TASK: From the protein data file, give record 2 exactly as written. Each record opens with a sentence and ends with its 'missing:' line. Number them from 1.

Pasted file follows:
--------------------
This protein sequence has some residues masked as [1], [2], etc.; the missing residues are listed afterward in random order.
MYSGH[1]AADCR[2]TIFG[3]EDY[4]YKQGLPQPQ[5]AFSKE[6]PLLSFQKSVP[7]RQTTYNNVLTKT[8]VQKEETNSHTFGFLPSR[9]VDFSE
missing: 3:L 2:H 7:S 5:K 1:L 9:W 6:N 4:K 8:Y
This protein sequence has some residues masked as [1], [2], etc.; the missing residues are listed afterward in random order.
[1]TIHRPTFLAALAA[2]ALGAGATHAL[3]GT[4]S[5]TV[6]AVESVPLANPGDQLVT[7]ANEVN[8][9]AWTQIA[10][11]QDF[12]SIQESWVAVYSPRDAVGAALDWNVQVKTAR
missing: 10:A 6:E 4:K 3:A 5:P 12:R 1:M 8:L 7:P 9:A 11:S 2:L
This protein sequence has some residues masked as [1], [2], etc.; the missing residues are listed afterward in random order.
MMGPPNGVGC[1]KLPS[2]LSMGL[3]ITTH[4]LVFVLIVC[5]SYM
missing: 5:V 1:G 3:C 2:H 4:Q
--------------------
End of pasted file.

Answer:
This protein sequence has some residues masked as [1], [2], etc.; the missing residues are listed afterward in random order.
[1]TIHRPTFLAALAA[2]ALGAGATHAL[3]GT[4]S[5]TV[6]AVESVPLANPGDQLVT[7]ANEVN[8][9]AWTQIA[10][11]QDF[12]SIQESWVAVYSPRDAVGAALDWNVQVKTAR
missing: 10:A 6:E 4:K 3:A 5:P 12:R 1:M 8:L 7:P 9:A 11:S 2:L